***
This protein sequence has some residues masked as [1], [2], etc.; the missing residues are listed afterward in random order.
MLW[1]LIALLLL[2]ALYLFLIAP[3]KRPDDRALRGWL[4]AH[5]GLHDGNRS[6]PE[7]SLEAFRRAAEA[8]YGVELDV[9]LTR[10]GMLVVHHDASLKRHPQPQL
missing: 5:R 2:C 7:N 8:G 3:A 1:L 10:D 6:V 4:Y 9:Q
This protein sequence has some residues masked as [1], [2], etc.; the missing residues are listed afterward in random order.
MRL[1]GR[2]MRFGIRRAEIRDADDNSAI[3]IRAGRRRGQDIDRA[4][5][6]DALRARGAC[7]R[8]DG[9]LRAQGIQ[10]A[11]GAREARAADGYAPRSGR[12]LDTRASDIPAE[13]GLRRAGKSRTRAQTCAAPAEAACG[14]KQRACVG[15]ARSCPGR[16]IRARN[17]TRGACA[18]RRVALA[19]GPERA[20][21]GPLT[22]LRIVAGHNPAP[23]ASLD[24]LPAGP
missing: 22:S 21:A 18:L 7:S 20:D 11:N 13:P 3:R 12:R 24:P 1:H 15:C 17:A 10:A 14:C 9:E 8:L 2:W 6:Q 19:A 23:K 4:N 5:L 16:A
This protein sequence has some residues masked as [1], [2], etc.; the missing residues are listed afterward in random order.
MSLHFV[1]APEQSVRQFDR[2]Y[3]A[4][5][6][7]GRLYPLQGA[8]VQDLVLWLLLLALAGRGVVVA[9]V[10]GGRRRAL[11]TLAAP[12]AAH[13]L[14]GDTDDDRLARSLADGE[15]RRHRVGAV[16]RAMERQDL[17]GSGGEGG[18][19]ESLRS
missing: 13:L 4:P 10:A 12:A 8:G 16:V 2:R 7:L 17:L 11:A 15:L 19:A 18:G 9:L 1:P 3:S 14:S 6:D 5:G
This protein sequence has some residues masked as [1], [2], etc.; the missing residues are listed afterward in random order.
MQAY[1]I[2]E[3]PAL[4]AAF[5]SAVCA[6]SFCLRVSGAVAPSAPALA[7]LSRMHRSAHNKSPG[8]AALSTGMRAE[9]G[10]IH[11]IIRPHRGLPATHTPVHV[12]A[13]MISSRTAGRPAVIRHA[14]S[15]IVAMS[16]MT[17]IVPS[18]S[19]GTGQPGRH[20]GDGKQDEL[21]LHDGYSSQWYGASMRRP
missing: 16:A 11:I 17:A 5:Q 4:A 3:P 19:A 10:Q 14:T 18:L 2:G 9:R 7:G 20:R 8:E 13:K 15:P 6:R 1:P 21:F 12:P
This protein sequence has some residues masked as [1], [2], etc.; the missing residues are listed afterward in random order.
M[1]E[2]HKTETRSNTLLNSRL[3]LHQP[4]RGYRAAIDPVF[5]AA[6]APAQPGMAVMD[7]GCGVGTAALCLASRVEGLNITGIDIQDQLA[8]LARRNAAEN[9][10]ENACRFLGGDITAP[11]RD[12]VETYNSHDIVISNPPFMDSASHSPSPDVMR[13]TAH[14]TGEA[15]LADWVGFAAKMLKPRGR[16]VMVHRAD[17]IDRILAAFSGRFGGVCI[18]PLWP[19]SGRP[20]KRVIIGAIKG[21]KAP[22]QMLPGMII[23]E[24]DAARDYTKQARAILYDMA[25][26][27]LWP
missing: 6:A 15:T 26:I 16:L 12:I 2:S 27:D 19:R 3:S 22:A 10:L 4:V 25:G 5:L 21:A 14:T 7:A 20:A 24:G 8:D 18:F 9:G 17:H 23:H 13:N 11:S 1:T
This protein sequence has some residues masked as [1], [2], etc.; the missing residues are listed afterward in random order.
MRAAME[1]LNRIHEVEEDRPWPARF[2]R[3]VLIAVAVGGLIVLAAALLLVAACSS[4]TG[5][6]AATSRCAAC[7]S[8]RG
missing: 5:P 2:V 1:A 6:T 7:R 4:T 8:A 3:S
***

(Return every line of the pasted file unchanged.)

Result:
This protein sequence has some residues masked as [1], [2], etc.; the missing residues are listed afterward in random order.
MLW[1]LIALLLL[2]ALYLFLIAP[3]KRPDDRALRGWL[4]AH[5]GLHDGNRS[6]PE[7]SLEAFRRAAEA[8]YGVELDV[9]LTR[10]GMLVVHHDASLKRHPQPQL
missing: 5:R 2:C 7:N 8:G 3:A 1:L 10:D 6:V 4:Y 9:Q
This protein sequence has some residues masked as [1], [2], etc.; the missing residues are listed afterward in random order.
MRL[1]GR[2]MRFGIRRAEIRDADDNSAI[3]IRAGRRRGQDIDRA[4][5][6]DALRARGAC[7]R[8]DG[9]LRAQGIQ[10]A[11]GAREARAADGYAPRSGR[12]LDTRASDIPAE[13]GLRRAGKSRTRAQTCAAPAEAACG[14]KQRACVG[15]ARSCPGR[16]IRARN[17]TRGACA[18]RRVALA[19]GPERA[20][21]GPLT[22]LRIVAGHNPAP[23]ASLD[24]LPAGP
missing: 22:S 21:A 18:L 7:S 20:D 11:N 13:P 3:R 12:R 24:P 1:H 15:C 17:A 10:A 14:C 9:E 8:L 2:W 6:Q 19:A 23:K 4:N 5:L 16:A
This protein sequence has some residues masked as [1], [2], etc.; the missing residues are listed afterward in random order.
MSLHFV[1]APEQSVRQFDR[2]Y[3]A[4][5][6][7]GRLYPLQGA[8]VQDLVLWLLLLALAGRGVVVA[9]V[10]GGRRRAL[11]TLAAP[12]AAH[13]L[14]GDTDDDRLARSLADGE[15]RRHRVGAV[16]RAMERQDL[17]GSGGEGG[18][19]ESLRS
missing: 13:L 4:P 10:A 12:A 8:G 16:V 2:R 7:L 17:L 11:A 15:L 19:A 18:G 9:L 1:P 3:S 14:S 6:D 5:G
This protein sequence has some residues masked as [1], [2], etc.; the missing residues are listed afterward in random order.
MQAY[1]I[2]E[3]PAL[4]AAF[5]SAVCA[6]SFCLRVSGAVAPSAPALA[7]LSRMHRSAHNKSPG[8]AALSTGMRAE[9]G[10]IH[11]IIRPHRGLPATHTPVHV[12]A[13]MISSRTAGRPAVIRHA[14]S[15]IVAMS[16]MT[17]IVPS[18]S[19]GTGQPGRH[20]GDGKQDEL[21]LHDGYSSQWYGASMRRP
missing: 16:A 11:I 17:A 5:Q 4:A 3:P 19:A 10:Q 14:T 18:L 2:G 9:R 7:G 20:R 8:E 13:K 15:P 6:R 1:P 21:F 12:P
This protein sequence has some residues masked as [1], [2], etc.; the missing residues are listed afterward in random order.
M[1]E[2]HKTETRSNTLLNSRL[3]LHQP[4]RGYRAAIDPVF[5]AA[6]APAQPGMAVMD[7]GCGVGTAALCLASRVEGLNITGIDIQDQLA[8]LARRNAAEN[9][10]ENACRFLGGDITAP[11]RD[12]VETYNSHDIVISNPPFMDSASHSPSPDVMR[13]TAH[14]TGEA[15]LADWVGFAAKMLKPRGR[16]VMVHRAD[17]IDRILAAFSGRFGGVCI[18]PLWP[19]SGRP[20]KRVIIGAIKG[21]KAP[22]QMLPGMII[23]E[24]DAARDYTKQARAILYDMA[25][26][27]LWP
missing: 6:A 15:T 26:I 16:L 12:I 2:S 27:D 19:R 3:S 22:A 10:L 4:V 25:G 5:L 21:A 14:T 7:A 20:A 24:G 8:D 18:F 9:G 17:H 23:H 13:N 11:S 1:T
This protein sequence has some residues masked as [1], [2], etc.; the missing residues are listed afterward in random order.
MRAAME[1]LNRIHEVEEDRPWPARF[2]R[3]VLIAVAVGGLIVLAAALLLVAACSS[4]TG[5][6]AATSRCAAC[7]S[8]RG
missing: 5:P 2:V 1:A 6:T 7:R 4:T 8:A 3:S